Wake up early today for one of the main highlight in Rome. While it is not part of Italy and it is an independent country on it’s own, it is surrounded by Rome and there is almost no border. Vatican City is home to the Pope and is famous for it’s art and architecture within the Sistine Chapel as well as the main St Peter’s Basilica church.
St. Peter’s Square is a large plaza located directly in front of St. Peter’s Basilica in the Vatican City. At the centre of the square is an ancient Egyptian obelisk, erected at the current site in 1586. The square is surrounded by massive Doric colonnades which symbolises the maternal arms of Mother Church leading to the main St Peter’s Basilica. 140 statues of saints stand upon the colonnades which has been there since 1670.
The square has been built with the main objective of enabling the most number of people to see The Pope give his blessings from every corner of the square. Today during many religious festivals, you will see some of the most interesting Catholic parade and ceremonies circling the square and to the basilica.
St. Peter’s Basilica is designed principally by Donato Bramante, Michelangelo, Carlo Maderno and Gian Lorenzo Bernini, some of the most famous artist, sculptures and architecture of historic times. It is the most renowned work of Renaissance architecture and the largest church in the world, the holiest Catholic shrines and the greatest of all churches. The basilica is traditionally the burial site of St. Peter, who was the head of the twelve Apostles of Jesus, first Bishop of Rome which makes him the first Pope.
St. Peter’s Basilica was inscribed as a UNESCO World Heritage Site in 1984. The pope usually lives at the Papal Apartments except for the months of July to September and for those who wishes to see him can do so on Sundays. It is from the window of his small study that the pope greets and blesses pilgrims to Saint Peter’s Square on Sundays.
One of the interesting things to note when in the Vatican is the Swiss guards who are a small force maintained by the Holy See that is responsible for the safety of the Pope, including the security of the Apostolic Palace. The Swiss Guard serves as the de facto military of Vatican City. The Swiss guards has been protecting the Pope for over 500 years and the small military is only slightly more than 135 in numbers and are required to be Catholic with Swiss citizenship between 19 to 30 years of age and at least 174 cm in height. Today , the living quarters of the Swiss Guards are at the eastern edge of the city, north of St. Peter’s Square and beside the Vatican palace.
There are 2 queues, one for the Vatican Grottoes which houses the tombs of 91 Popes as well as the Royal Family and one level below the Vatican Grottoes is where St Peter himself is buried. Entrance to the Vatican Grottoes is free. It is open daily from 7:00 AM to 6:00 PM in the months of April to September and from 7:00 AM to 5:00 PM from October to March. You can either visit the Grottoes first or last since it resides outside the basilica. The queue for the Grottoes is usually much shorter. As an act of respect, no pictures are allowed within the Grottoes. However, there is this cute fountain just before the entrance.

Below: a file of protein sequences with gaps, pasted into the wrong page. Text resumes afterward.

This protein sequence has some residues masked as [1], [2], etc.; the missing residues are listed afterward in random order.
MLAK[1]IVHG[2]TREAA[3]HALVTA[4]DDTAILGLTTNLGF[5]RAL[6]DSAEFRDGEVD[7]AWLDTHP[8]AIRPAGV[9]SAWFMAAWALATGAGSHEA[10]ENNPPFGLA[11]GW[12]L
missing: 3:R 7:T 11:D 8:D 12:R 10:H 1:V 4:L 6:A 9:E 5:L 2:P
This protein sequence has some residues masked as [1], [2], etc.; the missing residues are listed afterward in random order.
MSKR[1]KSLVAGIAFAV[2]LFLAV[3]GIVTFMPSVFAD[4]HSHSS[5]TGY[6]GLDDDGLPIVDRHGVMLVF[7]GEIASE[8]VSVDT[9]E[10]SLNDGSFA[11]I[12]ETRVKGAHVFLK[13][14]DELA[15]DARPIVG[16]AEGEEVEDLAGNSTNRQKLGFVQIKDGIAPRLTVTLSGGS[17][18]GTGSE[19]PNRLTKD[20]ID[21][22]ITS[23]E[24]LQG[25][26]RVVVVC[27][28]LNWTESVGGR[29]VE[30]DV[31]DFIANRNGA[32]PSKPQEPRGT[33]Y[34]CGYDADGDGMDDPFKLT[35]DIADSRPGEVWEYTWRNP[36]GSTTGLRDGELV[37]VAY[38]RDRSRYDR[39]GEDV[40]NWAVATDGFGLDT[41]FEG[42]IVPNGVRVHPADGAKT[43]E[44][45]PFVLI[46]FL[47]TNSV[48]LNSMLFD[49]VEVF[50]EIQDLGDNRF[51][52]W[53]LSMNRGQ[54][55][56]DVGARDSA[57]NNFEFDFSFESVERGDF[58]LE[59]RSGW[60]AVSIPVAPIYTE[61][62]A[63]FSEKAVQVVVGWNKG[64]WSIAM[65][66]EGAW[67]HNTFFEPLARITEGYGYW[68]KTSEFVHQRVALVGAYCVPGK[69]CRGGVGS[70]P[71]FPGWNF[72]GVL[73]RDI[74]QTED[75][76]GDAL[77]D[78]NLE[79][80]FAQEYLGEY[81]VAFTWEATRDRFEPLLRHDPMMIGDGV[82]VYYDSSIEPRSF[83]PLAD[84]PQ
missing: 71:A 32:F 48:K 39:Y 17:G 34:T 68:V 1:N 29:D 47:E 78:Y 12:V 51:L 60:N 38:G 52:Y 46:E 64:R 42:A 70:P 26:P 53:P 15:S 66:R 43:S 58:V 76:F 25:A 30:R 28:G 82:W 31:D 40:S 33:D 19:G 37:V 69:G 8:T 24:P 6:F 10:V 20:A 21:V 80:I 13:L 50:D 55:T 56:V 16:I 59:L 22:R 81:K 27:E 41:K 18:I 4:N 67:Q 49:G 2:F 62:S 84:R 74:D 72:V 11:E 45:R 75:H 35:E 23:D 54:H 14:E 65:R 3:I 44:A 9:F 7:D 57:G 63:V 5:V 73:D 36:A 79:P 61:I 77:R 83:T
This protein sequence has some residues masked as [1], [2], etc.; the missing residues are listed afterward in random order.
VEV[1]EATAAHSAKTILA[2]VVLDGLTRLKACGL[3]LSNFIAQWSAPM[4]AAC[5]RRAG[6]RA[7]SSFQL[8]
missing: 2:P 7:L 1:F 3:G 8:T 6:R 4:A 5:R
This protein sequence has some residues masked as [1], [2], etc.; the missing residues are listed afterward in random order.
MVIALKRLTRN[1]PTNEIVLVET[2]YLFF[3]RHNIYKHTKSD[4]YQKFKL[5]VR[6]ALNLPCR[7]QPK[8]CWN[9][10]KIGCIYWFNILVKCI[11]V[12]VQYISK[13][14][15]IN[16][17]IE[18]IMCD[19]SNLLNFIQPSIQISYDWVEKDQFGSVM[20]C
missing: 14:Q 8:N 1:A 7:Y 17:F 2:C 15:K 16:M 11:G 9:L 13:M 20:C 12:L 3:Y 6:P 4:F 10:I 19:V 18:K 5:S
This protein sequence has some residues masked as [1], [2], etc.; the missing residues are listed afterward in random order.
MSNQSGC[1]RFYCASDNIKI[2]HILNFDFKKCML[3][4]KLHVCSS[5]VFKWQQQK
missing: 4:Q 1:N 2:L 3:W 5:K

At the entrance of the Basilica, you will see the map as well as the holy door. This is one of the most important door of the Basilica with great religious significance. The Holy Door or ‘Porta Sancta’ is only open during a Holy Year (Jubilee), which occur every 25 years (the last one in 2000). This door is bricked up on the inside. On the first day of the Holy Year the Pope strikes the brick wall with a hammer, and so opens the door to let in the pilgrims who come to make the most of the indulgence. It will be closed by the Pope himself at the end of the Holy Year. This door is also called the “Door of the Great Pardon”. Its panels portray scenes of man’s sin and his redemption through God’s mercy.
Before entering the main hall of the basilica, you can also climb to the top of the famous dome. The building of the dome started from Michelangelo, continued by Giacomo Della Porta and completed by Carlo Maderno in 1614. Visits to the dome of St. Peter’s are possible every day from 8.00 to 18.00, April to September and from 8.00 to 17.00, October to March. The entrance is at the portico of the Basilica
Climbing to the top of the St. Peter’s cupola requires a separate ticket. If you take the lift and 320 stairs combination, that will take €8, for the full 551 stairs option will cost €6. Only cash is accepted for the purchase of the tickets on site.
This is the view you get to see at half climb after the lift ride. The rest of the way up will be narrow and steep steps. When you reach the first level, you can enter the inside of the dome to explore the art masterpieces that are lining the inside of the dome.
The entire corridor is filled with beautiful mosaic artwork and you can walk along the corridor to admire each piece.
One of the most important thing is to look up and dome in it’s glory. The intricate design and paintings that form the inside of the dome. The beauty of the dome if beyond description and I could stare at it the entire day.
You can also look at the main hall of the basilica as well as the top portion of the ceiling and pillars of the main basilica up closer than from the ground.
Last warning before you embark on the rest of the steps.